He was never a person I was ever close to. I was very friendly with his brother, but Joey…. No. But that's fine.

Was he the best TT rider ever?
(Long pause) No.

I would say it has to be Hailwood. I also actually believe, that if he hadn't have been killed, Norman Brown would have blown Joey Dunlop and the rest into the weeds.

Yeah, Far, far better. In his short career, he proved he was a fantastic rider. One of the best I ever saw. Smutty, Neil Robinson was another. If he had not been killed at Scarborough, he would have lifted the roads title away from Joey. Maybe not at the TT, but at the Ulster and the North West for sure. He was mega.

I'm a strong believer that Joey had an awful lot of easy victories. He had better machinery than a lot of other guys in the mid eighties. He basically had an RC30 from about '84 onwards, when everyone else was on GSXR's.

I don't want to take too much away from him, but I wasn't always convinced he was the best.

You have been involved in some classic TT encounters notably with Ian Lougher and Carl Fogarty. Which TT race you have ridden in was the most memorable and why?
The hardest I ever rode was the 1990 Junior. If I had ridden a 750 to the same level, you would have done 125 then in 1990. I rode the wheels of that 250 and still got beat.

The hardest race was trying to beat Foggy in that Senior Race because the thing was just an ill handling beast. But saying that, he was on an old scrappy Yamaha.

But I rode that 250 so hard. I think that if my mechanic didn't drop the fuel cap, I might have scrapped through with a win.

Steve Hislop

You have had a long an illustrious career. What ambitions have you left to fulfil in the sport?
I've won a 250 and a Superbike British title, but I still feel that I should have had another crack at a British Superbike title and maybe a World Superbike ride, but it has all gone a bit pear shaped this past four or five years, but that's life.

I would like to win another title and then hang up my boots. I want to quit at the top. Two more seasons and that will do me, but who knows.

One last question. I have a friend called Myles, who gives me about ten questions every time I go to do an interview, but what he would like to know is where do you like to watch the TT from?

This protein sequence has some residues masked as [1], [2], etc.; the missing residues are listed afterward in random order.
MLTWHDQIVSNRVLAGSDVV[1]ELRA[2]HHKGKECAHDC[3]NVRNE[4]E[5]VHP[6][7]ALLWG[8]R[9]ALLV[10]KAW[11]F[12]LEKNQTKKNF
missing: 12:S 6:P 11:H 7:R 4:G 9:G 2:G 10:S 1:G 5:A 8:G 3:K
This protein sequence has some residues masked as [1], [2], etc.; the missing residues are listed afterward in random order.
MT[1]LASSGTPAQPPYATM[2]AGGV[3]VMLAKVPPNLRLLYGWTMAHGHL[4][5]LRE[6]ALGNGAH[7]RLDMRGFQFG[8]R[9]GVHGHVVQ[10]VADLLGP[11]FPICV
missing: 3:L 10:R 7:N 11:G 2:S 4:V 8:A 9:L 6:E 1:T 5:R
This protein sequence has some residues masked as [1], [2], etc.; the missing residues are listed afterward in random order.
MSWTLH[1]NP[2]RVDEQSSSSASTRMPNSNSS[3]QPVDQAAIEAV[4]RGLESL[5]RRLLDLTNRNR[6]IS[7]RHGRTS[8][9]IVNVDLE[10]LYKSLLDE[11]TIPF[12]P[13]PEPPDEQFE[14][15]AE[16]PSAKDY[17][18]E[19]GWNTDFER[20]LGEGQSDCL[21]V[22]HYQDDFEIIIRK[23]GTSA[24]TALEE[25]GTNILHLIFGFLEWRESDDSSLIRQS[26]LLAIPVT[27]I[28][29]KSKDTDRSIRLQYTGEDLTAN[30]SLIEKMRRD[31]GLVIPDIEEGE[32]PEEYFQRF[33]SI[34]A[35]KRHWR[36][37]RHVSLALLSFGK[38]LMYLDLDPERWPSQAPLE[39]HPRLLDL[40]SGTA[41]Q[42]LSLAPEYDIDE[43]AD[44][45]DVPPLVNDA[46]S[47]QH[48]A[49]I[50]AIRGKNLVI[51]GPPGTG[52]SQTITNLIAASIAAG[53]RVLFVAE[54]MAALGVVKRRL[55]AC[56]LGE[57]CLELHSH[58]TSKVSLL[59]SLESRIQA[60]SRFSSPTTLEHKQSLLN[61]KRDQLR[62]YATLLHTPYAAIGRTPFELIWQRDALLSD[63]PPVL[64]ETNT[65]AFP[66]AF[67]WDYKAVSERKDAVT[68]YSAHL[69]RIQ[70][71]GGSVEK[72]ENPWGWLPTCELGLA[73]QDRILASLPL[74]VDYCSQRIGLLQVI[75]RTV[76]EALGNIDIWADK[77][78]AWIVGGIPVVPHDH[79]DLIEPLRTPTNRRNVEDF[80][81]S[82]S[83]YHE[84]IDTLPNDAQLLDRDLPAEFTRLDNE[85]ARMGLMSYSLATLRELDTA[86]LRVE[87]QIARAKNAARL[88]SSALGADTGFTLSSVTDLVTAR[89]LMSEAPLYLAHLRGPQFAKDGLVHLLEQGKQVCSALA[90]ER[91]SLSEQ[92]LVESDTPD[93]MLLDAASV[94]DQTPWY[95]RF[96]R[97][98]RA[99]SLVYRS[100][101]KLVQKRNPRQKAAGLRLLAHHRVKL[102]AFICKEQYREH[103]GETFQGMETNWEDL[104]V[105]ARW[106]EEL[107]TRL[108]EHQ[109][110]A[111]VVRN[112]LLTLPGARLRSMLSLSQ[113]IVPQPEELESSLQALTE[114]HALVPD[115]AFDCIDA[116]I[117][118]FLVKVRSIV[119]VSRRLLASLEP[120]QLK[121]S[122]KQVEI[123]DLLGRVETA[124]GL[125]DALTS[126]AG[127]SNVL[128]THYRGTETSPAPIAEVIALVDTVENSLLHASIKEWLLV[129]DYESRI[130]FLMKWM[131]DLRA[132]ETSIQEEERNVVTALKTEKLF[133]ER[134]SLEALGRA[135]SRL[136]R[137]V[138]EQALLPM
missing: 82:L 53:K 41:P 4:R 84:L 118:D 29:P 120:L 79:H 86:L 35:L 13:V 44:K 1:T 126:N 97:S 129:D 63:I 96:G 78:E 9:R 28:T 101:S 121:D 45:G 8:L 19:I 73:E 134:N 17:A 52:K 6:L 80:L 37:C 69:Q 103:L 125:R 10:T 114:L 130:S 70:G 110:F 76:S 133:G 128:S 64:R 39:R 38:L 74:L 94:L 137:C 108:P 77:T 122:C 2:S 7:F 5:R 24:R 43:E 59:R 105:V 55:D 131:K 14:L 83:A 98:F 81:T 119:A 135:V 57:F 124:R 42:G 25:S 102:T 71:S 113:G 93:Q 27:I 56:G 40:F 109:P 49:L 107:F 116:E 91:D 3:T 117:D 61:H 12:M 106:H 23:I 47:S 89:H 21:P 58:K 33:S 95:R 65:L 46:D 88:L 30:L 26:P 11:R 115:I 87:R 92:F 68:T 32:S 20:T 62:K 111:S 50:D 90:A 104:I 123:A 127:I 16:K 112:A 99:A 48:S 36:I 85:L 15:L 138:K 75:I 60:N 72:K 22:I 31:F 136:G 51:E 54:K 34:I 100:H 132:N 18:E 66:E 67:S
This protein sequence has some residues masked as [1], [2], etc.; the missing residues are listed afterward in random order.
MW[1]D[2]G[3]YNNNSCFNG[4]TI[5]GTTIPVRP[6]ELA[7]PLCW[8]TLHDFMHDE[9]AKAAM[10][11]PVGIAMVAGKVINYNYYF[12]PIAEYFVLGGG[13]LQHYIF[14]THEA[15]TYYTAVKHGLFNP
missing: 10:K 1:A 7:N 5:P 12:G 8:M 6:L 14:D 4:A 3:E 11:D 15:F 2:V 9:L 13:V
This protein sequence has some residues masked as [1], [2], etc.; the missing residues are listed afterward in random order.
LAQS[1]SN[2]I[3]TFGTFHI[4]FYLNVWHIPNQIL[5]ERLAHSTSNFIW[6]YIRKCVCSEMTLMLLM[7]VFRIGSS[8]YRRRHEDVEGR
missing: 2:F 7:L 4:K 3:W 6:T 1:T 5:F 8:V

I hate all the slow stuff. Governors Bridge, Quarterbridge, Governers, all that slow shit. It's crap. I like watching a TT rider of any ability working, riding to the best of his ability.

My favourite place is sat on the outside bank at Graham Cannell's house just back from the eleventh milestone. Drinkwaters bend at the right kink. That is fast. Have you ever sat there?

I haven't actually.

F**k. That is quick. Don't waste your time watching a 250 race there; get there for a big bike race. That's were I watched Norman Brown and Joey Dunlop in 1983, and I've been there a lot of times since.

Hilbary is good too. I watched Hailwood there on the Suzuki in 79. He was the fastest man I've ever seen go through there. It's easy to get to like, but it is fast.

My mum comes over every year and in 94 they brought a couple over with them who have been to every British Championship round like, so they knew the score and they had been to the TT before.

So Senior Race day, I told them to get to Hilbray to watch because it is easy to get to. They got there perched on that grandstand there, and who was number one?

I won the race, so the fastest man they were going to see was the first man, and the bloke they had with them, came back white. He was speechless (laughs). I remember my mum saying he was like 'er ah or eh' totally speechless.

So the eleventh milestone and Hilbary. Tell him that (laughs)

Well it's been lovely talking to you, and best of luck for the weekend.

Thank you, any time I can help.